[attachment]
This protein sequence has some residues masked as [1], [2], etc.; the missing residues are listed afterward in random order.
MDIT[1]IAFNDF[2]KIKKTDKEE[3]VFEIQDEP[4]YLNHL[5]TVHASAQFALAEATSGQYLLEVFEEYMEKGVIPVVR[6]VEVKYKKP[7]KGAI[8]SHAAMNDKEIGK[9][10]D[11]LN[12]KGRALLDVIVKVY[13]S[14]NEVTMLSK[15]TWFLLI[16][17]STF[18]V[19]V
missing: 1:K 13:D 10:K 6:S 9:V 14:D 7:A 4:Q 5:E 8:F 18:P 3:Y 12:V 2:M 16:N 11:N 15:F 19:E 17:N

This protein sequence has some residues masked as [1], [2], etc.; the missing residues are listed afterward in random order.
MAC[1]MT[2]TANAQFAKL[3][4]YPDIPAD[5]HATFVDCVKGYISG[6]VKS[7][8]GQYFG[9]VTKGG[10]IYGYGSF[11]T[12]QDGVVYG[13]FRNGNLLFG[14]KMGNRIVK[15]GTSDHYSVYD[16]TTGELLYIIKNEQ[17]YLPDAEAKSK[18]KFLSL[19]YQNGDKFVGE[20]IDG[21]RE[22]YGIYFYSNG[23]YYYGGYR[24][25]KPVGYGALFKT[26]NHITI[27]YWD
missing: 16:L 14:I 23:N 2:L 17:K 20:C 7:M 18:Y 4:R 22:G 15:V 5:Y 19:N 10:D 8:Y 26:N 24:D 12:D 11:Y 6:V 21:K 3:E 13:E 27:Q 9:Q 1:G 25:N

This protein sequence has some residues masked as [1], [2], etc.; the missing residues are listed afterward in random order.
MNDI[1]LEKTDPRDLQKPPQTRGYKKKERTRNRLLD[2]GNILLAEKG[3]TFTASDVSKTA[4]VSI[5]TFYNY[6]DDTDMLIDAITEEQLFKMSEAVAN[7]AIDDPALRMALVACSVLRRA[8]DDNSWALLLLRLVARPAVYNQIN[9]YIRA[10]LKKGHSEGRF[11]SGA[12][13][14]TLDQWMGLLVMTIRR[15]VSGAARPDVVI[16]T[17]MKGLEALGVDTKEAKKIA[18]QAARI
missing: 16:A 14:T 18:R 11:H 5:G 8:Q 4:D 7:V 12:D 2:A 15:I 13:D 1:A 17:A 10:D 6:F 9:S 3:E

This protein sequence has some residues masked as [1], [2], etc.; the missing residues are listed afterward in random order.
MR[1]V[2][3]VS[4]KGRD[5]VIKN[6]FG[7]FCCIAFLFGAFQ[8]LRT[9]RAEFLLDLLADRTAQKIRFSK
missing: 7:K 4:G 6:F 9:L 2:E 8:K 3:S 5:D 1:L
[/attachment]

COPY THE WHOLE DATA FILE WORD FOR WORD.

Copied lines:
This protein sequence has some residues masked as [1], [2], etc.; the missing residues are listed afterward in random order.
MDIT[1]IAFNDF[2]KIKKTDKEE[3]VFEIQDEP[4]YLNHL[5]TVHASAQFALAEATSGQYLLEVFEEYMEKGVIPVVR[6]VEVKYKKP[7]KGAI[8]SHAAMNDKEIGK[9][10]D[11]LN[12]KGRALLDVIVKVY[13]S[14]NEVTMLSK[15]TWFLLI[16][17]STF[18]V[19]V
missing: 1:K 13:D 10:K 6:S 9:V 14:D 7:A 4:Q 5:E 8:F 18:P 3:Y 12:V 2:M 16:N 11:N 15:F 19:E 17:N

This protein sequence has some residues masked as [1], [2], etc.; the missing residues are listed afterward in random order.
MAC[1]MT[2]TANAQFAKL[3][4]YPDIPAD[5]HATFVDCVKGYISG[6]VKS[7][8]GQYFG[9]VTKGG[10]IYGYGSF[11]T[12]QDGVVYG[13]FRNGNLLFG[14]KMGNRIVK[15]GTSDHYSVYD[16]TTGELLYIIKNEQ[17]YLPDAEAKSK[18]KFLSL[19]YQNGDKFVGE[20]IDG[21]RE[22]YGIYFYSNG[23]YYYGGYR[24][25]KPVGYGALFKT[26]NHITI[27]YWD
missing: 16:L 14:I 23:N 2:L 17:K 20:C 7:M 18:Y 4:R 22:G 15:V 5:Y 19:N 10:D 8:Y 26:N 24:D 12:D 11:Y 6:V 21:K 3:E 13:E 27:Q 9:Q 1:G 25:N

This protein sequence has some residues masked as [1], [2], etc.; the missing residues are listed afterward in random order.
MNDI[1]LEKTDPRDLQKPPQTRGYKKKERTRNRLLD[2]GNILLAEKG[3]TFTASDVSKTA[4]VSI[5]TFYNY[6]DDTDMLIDAITEEQLFKMSEAVAN[7]AIDDPALRMALVACSVLRRA[8]DDNSWALLLLRLVARPAVYNQIN[9]YIRA[10]LKKGHSEGRF[11]SGA[12][13][14]TLDQWMGLLVMTIRR[15]VSGAARPDVVI[16]T[17]MKGLEALGVDTKEAKKIA[18]QAARI
missing: 16:A 14:T 18:R 11:H 5:G 8:Q 4:D 7:V 12:D 2:A 15:I 13:D 1:A 17:A 10:D 6:F 9:S 3:E

This protein sequence has some residues masked as [1], [2], etc.; the missing residues are listed afterward in random order.
MR[1]V[2][3]VS[4]KGRD[5]VIKN[6]FG[7]FCCIAFLFGAFQ[8]LRT[9]RAEFLLDLLADRTAQKIRFSK
missing: 7:K 4:G 6:F 9:L 2:E 8:K 3:S 5:D 1:L